The extension was announced by Prime Minister Mette Frederiksen at a press briefing on Thursday, confirming previous national media reports.
“The government has decided to extend restrictions until February 28th,” Liberal party health spokesperson Martin Geertsen, who attended a meeting with government ministers over the matter this afternoon, told DR earlier on Thursday.
“The government is basing (the decision) on medical grounds, and we take that into account,” Geertsen also said.
During the briefing, Frederiksen cited the more infectious B117 variant as the primary reason for extension of the lockdown.
“The new mutation is spreading, even with the very extensive restrictions that apply in Denmark,” the PM said.
The current restrictions include the closure of schools, universities, restaurants, cafes and non-essential stores as well as requiring most people to work from home where possible; public assembly limits of no more than five people; and mandatory face mask use in indoor public areas.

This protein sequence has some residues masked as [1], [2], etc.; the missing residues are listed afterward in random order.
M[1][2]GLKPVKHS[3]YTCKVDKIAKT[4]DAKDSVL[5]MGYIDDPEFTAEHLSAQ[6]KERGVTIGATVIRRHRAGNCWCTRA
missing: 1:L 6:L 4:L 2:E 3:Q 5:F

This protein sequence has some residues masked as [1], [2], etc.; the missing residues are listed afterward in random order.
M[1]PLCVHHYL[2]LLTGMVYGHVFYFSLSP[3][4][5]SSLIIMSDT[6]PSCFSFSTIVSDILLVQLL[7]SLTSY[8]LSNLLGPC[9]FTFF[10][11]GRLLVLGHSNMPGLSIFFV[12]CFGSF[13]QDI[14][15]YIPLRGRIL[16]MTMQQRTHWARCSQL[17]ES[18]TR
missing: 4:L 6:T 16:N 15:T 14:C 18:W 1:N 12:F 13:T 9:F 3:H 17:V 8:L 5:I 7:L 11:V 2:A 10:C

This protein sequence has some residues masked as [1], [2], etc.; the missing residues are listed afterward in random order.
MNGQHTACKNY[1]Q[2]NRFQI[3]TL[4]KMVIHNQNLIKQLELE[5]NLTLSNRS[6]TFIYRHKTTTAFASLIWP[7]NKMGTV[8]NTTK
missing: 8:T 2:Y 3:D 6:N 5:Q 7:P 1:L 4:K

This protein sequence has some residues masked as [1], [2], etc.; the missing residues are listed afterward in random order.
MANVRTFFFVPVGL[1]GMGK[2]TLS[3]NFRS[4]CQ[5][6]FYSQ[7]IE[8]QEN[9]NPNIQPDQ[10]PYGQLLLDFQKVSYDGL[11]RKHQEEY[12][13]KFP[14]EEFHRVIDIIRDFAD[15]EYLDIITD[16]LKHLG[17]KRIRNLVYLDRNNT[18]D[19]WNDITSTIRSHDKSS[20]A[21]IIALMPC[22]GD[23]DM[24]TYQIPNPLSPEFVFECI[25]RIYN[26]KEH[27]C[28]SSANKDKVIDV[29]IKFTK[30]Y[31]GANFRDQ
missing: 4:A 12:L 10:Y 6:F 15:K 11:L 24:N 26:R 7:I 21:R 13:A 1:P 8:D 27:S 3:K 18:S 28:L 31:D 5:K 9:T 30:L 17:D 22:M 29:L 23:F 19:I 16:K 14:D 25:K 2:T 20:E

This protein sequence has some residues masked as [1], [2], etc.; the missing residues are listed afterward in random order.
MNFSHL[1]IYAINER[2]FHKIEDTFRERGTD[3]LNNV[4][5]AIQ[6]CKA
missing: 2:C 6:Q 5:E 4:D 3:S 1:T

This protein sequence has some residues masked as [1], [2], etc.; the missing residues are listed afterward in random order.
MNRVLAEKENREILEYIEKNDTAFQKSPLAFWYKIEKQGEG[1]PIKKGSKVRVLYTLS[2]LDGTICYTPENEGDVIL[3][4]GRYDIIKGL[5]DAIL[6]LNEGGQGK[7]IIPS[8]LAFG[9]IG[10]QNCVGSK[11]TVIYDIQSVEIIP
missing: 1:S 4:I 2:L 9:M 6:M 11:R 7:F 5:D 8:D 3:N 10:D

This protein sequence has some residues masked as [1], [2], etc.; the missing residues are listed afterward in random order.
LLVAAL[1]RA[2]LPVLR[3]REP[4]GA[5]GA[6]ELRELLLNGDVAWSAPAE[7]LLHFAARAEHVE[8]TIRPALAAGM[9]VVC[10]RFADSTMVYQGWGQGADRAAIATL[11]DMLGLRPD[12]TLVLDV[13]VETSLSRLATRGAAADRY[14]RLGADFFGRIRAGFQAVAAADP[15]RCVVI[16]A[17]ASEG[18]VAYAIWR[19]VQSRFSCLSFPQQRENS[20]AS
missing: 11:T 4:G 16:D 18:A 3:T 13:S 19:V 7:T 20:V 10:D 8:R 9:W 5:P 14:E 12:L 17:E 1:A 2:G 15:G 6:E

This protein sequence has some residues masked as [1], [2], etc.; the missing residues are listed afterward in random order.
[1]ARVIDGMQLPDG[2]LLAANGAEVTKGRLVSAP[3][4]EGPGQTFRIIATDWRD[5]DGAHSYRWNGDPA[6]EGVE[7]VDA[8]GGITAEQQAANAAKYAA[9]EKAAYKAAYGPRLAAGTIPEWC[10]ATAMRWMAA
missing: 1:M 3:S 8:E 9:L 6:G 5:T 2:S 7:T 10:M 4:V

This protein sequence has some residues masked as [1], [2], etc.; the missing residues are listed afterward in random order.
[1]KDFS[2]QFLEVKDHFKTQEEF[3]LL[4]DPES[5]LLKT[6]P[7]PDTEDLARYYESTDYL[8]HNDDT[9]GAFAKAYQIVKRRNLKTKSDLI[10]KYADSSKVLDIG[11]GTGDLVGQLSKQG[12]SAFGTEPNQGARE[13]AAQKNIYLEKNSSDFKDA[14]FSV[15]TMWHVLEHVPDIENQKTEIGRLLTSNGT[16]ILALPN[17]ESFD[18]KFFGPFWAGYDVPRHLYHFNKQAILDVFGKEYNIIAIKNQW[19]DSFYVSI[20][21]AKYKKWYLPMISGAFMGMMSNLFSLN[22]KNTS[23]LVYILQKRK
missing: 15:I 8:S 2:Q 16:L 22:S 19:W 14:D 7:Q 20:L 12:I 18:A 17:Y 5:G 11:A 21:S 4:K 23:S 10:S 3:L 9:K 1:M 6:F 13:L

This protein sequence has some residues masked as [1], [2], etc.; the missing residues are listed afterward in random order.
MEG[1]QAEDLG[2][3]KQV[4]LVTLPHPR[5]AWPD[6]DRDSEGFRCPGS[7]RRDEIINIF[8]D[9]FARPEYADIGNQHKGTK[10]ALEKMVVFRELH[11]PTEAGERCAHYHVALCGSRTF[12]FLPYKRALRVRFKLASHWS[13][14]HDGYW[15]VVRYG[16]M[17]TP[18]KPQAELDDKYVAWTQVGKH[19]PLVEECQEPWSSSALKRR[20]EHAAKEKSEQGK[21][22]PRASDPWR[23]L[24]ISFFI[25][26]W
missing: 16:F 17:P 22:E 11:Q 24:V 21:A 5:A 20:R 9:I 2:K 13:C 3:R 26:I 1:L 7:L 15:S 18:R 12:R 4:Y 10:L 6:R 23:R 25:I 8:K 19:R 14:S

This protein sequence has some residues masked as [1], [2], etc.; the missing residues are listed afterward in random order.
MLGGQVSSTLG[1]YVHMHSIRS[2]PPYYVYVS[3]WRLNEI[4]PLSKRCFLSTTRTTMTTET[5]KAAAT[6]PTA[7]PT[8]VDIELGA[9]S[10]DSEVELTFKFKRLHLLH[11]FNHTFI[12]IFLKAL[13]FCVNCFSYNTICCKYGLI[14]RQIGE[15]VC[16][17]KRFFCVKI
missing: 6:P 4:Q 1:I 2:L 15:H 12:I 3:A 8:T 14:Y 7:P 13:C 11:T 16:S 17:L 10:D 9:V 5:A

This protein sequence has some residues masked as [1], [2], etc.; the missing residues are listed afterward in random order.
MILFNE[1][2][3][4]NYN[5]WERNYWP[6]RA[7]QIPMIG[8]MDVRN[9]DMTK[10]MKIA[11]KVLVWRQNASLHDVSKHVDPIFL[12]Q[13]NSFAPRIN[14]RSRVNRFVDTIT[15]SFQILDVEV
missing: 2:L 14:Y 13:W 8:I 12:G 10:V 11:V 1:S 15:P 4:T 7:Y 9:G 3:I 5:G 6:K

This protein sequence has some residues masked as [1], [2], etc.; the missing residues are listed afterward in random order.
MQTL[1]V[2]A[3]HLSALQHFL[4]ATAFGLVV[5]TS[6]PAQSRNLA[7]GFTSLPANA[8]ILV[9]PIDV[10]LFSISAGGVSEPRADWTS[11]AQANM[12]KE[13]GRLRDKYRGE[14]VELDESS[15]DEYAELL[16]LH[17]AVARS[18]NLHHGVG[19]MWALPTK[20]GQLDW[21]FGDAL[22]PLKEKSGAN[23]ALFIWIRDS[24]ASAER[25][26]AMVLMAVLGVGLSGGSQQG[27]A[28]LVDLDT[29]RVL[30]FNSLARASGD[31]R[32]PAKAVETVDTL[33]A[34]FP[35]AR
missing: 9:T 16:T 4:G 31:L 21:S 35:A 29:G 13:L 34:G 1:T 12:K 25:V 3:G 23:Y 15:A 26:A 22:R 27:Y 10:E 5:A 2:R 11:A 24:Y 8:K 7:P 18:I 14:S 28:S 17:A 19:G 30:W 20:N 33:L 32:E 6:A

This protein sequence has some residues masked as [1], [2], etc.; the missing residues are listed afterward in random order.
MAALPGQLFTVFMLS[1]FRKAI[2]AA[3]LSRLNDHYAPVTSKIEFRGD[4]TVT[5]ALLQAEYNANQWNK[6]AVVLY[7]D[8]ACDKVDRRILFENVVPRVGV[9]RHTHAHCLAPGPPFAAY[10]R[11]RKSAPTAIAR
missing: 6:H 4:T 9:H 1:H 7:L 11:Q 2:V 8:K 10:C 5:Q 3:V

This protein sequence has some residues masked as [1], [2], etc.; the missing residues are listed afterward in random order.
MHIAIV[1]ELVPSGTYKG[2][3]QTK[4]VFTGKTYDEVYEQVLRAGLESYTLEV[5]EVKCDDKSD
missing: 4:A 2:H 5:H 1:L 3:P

They have been in full effect since December 25th. Infection rates and hospitalisation numbers in the country have fallen significantly since last month, but authorities are concerned over the more infectious B117 variant and its potential impact on infection rates.
According to Ritzau, the national infections disease agency, State Serum Institute (SSI) is to examine the possibility of allowing children from grades 0-4 to return to school prior to February 28th. But the extension of the lockdown means that schools will remain closed for all age groups, initially at least.
The B117 variant has been projected to become the dominant form in Denmark by the middle of next month. It is known to be significantly more infectious than previous forms of Covid-19.
The third week of 2021 saw the variant detected in 231 positive tests for the coronavirus, according to SSI data.
That is a slight increase compared to the previous week, when 224 cases were detected.
But B117 was found in 13.5 percent of analysed swabs – significantly more than the 7.4 percent that was found the previous weeks in swabs tested for presence of the variant.
Additionally, the overall number of new cases of Covid-19 fell between the two weeks, which makes the slight increase in B117 prevalence notable.
A delay of around one week in results from genome sequencing to test for B117 is also inherent in the data, meaning it only covers the first five days of the week beginning January 18th, but all of the previous week.
A total of 772 incidences of the B117 variant have now been detected in Denmark. The more infectious form of Covid-19 was first reported in the United Kingdom in December 2020.